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How to decline recruiter outreach letters (politely)

Posted by Mitch Corlett on November 20, 2014

When a recruiter reaches out to you, it's in order to determine:

  1. If you're a match for the more nuanced aspects of the position. (Because words on paper are a poor indicator of overall ability.)

  2. If you're at all interested in having that conversation.

No recruiter expects that every person they reach out to will be a great fit.  But something they found -- whether it be your resume, LinkedIn profile, portfolio, website, etc. -- was enough to trigger a conversation.  Outreach is like shooting a shotgun at a target -- some of the buckshot might hit the bulls-eye, but far more of it will be way off the mark. (If you want to be near the bulls-eye and therefore more easily found, fill your resume with meaningful keywords that demonstrate your concrete skills. See our Career Guides for more.)

We get it. If you're in a high-demand position, and receiving a constant barrage of outreach emails from recruiters offering positions only nominally like yours, responding nicely to them as they pop up can be the last thing on your mind. But just like how you shouldn't burn your bridges when quitting your job, so too should you not burn your bridges with a recruiter (when the job they offer finally gets it right, you don't want to start off on the wrong foot, or miss out on the opportunity because of rudeness).

So here are a few ways to effectively decline recruiter outreach that won't ruin your future chances. Clearly, responses do not need to be long, they just need to get to the point (in fact recruiters prefer short and sweet):

Not interested in Travel:

  • Thank you for the email for the [position] at [company]. While the position looks very interesting, and the responsibilities are a good fit with my background, I’m not that interested in the amount of travel required. I do quite a bit of business travel now, however to be honest, I’m not interested in increasing it.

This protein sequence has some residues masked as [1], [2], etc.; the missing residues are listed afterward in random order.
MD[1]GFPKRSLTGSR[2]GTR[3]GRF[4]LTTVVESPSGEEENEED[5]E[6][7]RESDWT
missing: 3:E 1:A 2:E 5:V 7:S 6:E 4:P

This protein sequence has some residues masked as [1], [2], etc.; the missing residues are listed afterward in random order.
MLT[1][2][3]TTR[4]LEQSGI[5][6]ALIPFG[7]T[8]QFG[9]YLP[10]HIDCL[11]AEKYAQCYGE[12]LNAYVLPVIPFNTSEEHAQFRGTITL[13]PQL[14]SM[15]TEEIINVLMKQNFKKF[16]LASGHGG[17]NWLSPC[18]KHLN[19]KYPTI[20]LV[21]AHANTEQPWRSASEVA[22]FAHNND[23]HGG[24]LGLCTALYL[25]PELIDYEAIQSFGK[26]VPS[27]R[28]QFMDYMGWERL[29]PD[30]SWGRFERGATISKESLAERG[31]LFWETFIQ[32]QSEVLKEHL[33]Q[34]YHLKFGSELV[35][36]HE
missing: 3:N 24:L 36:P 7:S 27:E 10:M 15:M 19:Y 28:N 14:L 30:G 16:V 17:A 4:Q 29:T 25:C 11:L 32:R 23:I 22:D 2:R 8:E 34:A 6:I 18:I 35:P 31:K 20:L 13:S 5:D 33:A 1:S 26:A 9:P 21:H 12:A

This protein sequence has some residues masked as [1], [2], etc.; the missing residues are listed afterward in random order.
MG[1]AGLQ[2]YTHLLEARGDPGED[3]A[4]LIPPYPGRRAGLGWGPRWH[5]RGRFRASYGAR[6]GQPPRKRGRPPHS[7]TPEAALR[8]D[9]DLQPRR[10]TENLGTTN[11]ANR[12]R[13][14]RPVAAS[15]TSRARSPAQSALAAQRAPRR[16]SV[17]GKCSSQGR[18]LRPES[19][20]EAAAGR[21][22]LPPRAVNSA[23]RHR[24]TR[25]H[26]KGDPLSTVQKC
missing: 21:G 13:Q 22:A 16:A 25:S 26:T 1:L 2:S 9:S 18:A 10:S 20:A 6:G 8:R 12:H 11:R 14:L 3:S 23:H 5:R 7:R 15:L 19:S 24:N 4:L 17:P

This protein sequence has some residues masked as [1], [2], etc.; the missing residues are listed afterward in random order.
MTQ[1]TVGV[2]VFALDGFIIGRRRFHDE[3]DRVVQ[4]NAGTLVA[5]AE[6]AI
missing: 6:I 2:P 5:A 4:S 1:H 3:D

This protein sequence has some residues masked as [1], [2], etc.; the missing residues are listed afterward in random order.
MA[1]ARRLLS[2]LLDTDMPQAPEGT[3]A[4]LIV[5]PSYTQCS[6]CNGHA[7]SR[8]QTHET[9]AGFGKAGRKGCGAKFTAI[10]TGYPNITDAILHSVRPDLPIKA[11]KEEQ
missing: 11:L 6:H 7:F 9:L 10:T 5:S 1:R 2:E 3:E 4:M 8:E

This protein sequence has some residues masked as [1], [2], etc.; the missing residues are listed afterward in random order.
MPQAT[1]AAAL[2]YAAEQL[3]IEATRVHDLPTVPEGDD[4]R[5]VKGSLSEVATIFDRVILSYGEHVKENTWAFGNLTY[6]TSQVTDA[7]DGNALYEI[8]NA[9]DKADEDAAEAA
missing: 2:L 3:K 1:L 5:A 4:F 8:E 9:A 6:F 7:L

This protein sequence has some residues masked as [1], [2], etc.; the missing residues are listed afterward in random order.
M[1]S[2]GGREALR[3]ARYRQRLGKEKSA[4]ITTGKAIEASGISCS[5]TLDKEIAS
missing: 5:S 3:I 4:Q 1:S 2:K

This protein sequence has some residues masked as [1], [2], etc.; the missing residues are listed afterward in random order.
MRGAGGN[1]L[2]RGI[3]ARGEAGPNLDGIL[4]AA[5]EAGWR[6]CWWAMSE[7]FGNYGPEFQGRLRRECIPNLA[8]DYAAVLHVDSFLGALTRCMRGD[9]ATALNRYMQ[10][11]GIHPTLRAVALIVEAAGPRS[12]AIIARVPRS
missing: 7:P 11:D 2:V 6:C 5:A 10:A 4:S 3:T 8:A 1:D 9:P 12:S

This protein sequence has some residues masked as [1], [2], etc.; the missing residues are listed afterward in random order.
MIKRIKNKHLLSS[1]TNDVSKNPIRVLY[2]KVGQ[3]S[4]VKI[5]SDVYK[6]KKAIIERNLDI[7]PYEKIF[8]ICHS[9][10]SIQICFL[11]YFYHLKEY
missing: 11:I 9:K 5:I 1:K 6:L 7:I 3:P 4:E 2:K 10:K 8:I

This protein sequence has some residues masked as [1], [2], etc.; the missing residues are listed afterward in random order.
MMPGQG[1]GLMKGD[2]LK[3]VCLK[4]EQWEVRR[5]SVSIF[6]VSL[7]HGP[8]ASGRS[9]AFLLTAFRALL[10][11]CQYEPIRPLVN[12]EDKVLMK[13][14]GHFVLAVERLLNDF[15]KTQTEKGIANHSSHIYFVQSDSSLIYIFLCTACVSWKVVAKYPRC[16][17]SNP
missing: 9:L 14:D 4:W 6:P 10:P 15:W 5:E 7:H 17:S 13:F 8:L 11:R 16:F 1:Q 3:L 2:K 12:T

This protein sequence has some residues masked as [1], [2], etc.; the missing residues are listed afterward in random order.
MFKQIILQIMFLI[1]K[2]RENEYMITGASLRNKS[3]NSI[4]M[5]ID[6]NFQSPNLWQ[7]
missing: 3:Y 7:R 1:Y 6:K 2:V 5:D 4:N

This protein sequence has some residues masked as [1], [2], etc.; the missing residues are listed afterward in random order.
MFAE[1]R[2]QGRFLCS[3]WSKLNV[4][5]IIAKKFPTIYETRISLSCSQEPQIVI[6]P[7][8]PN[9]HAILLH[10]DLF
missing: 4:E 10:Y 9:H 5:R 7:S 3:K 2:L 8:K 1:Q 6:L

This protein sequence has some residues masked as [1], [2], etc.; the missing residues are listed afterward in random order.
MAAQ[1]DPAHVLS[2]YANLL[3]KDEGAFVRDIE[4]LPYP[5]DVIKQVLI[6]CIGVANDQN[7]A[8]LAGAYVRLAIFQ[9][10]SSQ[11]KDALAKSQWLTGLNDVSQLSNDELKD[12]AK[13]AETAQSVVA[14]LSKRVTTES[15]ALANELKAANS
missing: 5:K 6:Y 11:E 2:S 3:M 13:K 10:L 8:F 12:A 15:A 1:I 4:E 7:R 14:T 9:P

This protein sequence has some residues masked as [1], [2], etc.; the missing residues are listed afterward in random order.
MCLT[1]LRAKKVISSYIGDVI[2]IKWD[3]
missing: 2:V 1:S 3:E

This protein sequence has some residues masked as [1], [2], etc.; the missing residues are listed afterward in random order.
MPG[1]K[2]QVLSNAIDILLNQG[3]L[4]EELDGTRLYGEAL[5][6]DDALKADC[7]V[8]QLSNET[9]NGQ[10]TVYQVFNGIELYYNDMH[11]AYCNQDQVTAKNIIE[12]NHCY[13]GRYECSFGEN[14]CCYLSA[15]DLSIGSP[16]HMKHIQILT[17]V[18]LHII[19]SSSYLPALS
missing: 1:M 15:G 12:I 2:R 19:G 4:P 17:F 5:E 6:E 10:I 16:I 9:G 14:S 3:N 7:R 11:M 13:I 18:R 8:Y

• Thanks for reaching out about this opportunity. I did read this a few times and looked at the full description on their website. Parts of it are very appealing to me but after some thought I don't think I'm up to as much travel as it looks like this position will need.

Career Path Discrepancies:

  • My forte is in the world of information technology.  It looks like an exciting position, but not in my area of expertise.
  • Thanks for thinking of me, but not a great fit.

Happy Where I Am 

  • I’m flattered, but I am very happy where I am. Thank you!
  • Thank you for reaching out. At this time, I am not interested in the position personally. However, if you would like I can certainly forward the position to any colleagues I think may be interested. At this time, I do not have anyone in mind specifically.
  • Thanks for the info. Not interested in this position but please keep me in mind for others that might come your way.
  • Thank you for reaching out regarding the opportunity at [company]. I am currently happy with my employment at [company], but thank you again for considering me.
  • Thank you for reaching out to me, I appreciate the inquiry. I would normally be very interested in exploring this particular opportunity further. However, I recently accepted a senior leadership role with [company].

Not Interested in Making a Move

  • Thanks for reaching out, but this position is not of interest to me. 
  • Thanks for reaching out to me. I am currently not in the market, but feel free to send me anything you think may be of interest. If I know someone who would be a good fit, I'll happily send them along to you.
  • Thanks for the email. I appreciate the thought. I am very happy where I am, and I’ll see if I know anyone who might be a fit for the role.
  • I am not interested in making a move at this time.
  • Thank you for thinking of me for this interesting position -- I truly appreciate it. However, I am very happy in my current job and do not have any plans to leave or relocate. I will gladly keep eyes and ears open for a candidate that might satisfy the requirements and skill set outlined in the position description.

While you're here, take a look at our current openings. You might find them more appealing:

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And when you are ready to consider new opportunities, you might find this guide helpful.

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Topics: Working with Recruiters as a Candidate